Besides these six quotes, two things really jumped out at me from To The Rescue: The Biography of Thomas S. Monson:
One is that he has known and worked closely with fully half the church presidents of this dispensation. Think about that. Obviously, it will never be true of anyone else ever again. (He is also the last living Apostle to have been part of the 1978 revelation on the priesthood.)
The other is that the tale of his decades of ministry in East Germany is truly astounding. Seriously, someone should make a movie out of this. It’s one of the most harrowing stories I’ve ever heard out of the Cold War.
Here are the six stories in the book I liked the most–they really give a well-wounded view of who he is as a man:
- Elder Monson’s sense of humor was manifest during one particular visit to Australia in the midst of a sever drought, where he noted with some amusement the names of the stake presidents–President Percy Rivers and President William Waters. He called this to the attention of his traveling companions, one of whom reminded Elder Monson that his name was Harry Brooks. The missionaries who met him at the airport were Elder Rainey and his companion, and when he registered at the hotel, the clerk could not find the reservation until, in searching the cards, he found Thomas S. Monsoon. (page 274)
- At another mission presidents’ seminar, he set forth a seven-step plan for productive proselyting:
- Reports That Reveal
- Handbooks That Help
- Meetings That Motivate
- Schedules That Strengthen
- Procedures That Produce
- Love That Lifts
- Interviews That Inspire (page 356)
- Frances recalls that when her husband was called as a bishop, “he felt very strongly that if he were to lead the members of his ward, he would need to have a better knowledge of the scriptures.” He set a goal that by the end of the year he would read all of the standard works of the Church. It was May 1950, and by December 31 of that year he had completed reading every word, including all the footnotes and ready references. “He always reads with a red pencil,” Frances has said, “underlining the passages that he feels are important for him.” (page 386)
- President Monson spoke at the Catholic services in St. Ambrose Chapel for both of Don’s sons, whose untimely deaths, several years apart, devastated their parents. President Monson was one of the first to the Holbrook home when he heard the news. His objective was simply “to help them.”
On another occasion, when one of Don’s law partners was being set apart as a mission president, President Monson motioned to his friend and said, “Don, you’re an elder, aren’t you?” Don, who was raised a Mormon but had married a catholic and subsequently had not been active in the LDS Church, responded, “Yes, sir.”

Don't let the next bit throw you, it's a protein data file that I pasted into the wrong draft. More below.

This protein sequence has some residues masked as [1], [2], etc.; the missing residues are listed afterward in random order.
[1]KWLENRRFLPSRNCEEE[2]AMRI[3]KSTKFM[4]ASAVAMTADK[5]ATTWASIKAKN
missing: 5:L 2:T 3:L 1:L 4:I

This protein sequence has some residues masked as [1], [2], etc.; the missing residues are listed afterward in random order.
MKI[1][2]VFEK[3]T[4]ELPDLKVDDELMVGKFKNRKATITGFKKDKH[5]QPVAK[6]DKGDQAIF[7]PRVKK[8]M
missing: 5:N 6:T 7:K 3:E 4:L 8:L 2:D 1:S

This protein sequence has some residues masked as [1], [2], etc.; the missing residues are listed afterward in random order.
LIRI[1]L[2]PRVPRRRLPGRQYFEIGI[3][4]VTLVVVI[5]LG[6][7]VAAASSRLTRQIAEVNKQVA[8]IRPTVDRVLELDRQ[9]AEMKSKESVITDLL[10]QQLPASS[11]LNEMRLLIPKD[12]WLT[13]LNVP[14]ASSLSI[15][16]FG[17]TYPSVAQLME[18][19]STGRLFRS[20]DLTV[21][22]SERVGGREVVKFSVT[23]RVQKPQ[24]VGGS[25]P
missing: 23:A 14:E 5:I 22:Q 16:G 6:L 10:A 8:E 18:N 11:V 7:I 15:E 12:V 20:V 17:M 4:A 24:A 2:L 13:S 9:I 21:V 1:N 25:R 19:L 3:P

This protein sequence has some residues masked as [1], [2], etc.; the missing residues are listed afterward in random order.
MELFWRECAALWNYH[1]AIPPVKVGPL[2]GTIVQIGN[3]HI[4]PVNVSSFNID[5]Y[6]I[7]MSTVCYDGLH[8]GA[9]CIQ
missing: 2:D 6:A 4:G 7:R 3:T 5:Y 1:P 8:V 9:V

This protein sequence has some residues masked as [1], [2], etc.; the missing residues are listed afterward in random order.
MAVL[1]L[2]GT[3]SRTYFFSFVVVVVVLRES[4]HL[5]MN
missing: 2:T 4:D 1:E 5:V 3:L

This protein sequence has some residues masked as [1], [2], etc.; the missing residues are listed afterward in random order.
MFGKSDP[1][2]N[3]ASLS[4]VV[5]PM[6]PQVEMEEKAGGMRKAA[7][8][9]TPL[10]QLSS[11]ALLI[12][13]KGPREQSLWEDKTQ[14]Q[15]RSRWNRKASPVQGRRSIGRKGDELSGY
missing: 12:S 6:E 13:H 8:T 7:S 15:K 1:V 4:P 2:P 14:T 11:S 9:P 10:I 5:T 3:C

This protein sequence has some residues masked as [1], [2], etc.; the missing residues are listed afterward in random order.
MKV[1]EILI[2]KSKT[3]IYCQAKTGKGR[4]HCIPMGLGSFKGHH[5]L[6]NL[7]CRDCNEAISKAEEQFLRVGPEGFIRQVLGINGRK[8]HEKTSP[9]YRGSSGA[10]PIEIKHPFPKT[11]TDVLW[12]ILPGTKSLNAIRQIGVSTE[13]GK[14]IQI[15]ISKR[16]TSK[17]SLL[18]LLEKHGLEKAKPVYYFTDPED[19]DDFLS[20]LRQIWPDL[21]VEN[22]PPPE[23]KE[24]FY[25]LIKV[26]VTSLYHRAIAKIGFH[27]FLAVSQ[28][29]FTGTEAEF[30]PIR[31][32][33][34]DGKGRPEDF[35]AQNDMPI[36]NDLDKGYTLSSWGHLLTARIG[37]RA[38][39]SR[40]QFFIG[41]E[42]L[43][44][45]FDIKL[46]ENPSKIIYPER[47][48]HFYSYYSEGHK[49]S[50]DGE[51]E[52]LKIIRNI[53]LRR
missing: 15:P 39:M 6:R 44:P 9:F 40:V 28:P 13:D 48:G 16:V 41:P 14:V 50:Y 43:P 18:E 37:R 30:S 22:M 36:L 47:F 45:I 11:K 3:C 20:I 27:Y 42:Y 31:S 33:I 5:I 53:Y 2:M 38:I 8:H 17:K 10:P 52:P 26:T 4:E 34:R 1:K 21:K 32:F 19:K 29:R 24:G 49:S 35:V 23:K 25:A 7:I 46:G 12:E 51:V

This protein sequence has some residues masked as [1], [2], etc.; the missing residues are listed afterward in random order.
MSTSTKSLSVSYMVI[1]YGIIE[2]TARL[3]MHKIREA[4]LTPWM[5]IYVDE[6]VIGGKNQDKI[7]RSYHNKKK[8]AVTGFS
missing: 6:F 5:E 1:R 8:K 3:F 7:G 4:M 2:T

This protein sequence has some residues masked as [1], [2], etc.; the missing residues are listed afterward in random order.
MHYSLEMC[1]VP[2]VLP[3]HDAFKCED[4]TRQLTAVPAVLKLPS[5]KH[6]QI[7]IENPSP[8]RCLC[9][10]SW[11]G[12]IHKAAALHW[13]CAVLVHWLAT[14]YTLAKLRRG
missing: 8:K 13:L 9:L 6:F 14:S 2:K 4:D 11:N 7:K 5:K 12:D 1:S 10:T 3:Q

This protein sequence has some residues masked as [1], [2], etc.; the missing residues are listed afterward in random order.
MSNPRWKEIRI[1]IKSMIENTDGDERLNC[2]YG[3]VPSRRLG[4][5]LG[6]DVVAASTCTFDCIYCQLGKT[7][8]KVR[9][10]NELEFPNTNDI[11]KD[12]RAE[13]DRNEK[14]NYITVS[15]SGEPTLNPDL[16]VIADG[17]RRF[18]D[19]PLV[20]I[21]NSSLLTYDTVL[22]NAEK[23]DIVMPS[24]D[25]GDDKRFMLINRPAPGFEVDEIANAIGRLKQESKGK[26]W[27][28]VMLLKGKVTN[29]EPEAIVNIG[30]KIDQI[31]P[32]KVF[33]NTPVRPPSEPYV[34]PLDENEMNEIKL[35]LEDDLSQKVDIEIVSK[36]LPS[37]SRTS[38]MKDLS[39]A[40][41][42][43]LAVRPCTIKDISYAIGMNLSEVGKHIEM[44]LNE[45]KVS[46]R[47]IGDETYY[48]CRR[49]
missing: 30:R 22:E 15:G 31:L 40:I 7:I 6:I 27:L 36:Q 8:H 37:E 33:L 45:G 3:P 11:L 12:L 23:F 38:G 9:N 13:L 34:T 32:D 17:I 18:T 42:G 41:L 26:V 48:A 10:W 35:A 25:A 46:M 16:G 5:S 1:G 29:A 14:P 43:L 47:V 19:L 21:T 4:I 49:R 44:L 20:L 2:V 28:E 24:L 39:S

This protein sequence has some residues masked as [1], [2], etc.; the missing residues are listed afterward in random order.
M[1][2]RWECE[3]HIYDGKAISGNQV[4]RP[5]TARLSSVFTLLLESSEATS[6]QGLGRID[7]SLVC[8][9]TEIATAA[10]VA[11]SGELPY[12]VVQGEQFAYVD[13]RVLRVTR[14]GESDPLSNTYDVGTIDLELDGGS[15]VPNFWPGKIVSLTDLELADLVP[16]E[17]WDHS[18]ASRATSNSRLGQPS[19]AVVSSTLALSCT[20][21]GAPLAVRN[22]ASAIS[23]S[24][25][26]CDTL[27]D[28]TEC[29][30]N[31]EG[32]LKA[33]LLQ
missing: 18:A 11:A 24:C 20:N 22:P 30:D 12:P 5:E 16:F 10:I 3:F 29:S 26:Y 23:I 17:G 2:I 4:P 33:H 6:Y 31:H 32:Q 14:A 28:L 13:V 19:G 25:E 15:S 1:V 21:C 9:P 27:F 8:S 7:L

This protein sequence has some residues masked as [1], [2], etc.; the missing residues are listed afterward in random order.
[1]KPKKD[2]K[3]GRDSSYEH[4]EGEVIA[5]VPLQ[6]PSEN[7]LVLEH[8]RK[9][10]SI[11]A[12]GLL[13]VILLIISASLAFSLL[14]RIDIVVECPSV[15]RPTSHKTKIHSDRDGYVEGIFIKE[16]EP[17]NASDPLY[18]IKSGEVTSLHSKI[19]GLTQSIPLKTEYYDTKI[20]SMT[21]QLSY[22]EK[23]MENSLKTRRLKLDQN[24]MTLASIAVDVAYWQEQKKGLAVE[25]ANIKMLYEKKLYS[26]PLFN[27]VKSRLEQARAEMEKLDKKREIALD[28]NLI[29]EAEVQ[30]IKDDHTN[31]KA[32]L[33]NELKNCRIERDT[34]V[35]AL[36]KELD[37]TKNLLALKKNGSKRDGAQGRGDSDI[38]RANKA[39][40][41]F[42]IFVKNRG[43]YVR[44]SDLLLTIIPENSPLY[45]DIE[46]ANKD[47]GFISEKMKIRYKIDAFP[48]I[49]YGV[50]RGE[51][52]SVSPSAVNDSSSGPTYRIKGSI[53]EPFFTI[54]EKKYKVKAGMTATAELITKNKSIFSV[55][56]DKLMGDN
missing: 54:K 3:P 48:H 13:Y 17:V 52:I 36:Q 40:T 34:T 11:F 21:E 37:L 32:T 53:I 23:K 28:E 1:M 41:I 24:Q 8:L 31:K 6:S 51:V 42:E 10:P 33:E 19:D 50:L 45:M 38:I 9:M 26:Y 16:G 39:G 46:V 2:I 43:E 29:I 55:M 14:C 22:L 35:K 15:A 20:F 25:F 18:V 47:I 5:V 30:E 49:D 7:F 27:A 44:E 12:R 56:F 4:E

President Monson beckoned, “Come and join us in setting apart your associate.” (page 403)
- With his foot in a cast, he spent New Year’s Day  at home watching football….
If Michigan is playing, there is no question which team he favors. He has long been a Michigan fan. That reaches back to the days of Bo Schembechler, who coached at Michigan from 1969 to 1989 and made some favorable comments to BYU coach LaVell Edwards about the LDS Church. When he watches Michigan play, President Monson dons the maize and blue as a true fan. His journal records the football wins and losses on New Year’s Day, especially when Michigan is playing.
It is a rite of passage to be invited to join Grandpa in the basement on game day. He presents each grandchild a Michigan cap in a special ceremony with the Michigan fight song playing in the background. (page 452)
- This is a man who loved Birmingham roller pigeons, Vivian Park and the Provo River, fishing, duck hunting, and cream soups for lunch–especially tomato, which he orders at the Little America Hotel coffee shop owned by his friend Earl Holding. If he starts a book, he will finish it. He likes to eat Wheaties in the morning, a habit stemming clear back to his childhood. He favors orange juice and lime-flavored yogurt, and he likes to drink milk with his meals. He loves elderly people, dogs, chickens, and mentors such as J. Reuben Clark, Jr., and Mark E. Petersen. He likes lines from Broadway musicals, like King Arthur’s statement in Camelot: “Violence is not strength, and compassion is not weakness.” He is simple in his faith, firm in his resolve to do things “right,” and possessed of a half-century-long work ethic difficult to match. (page 527)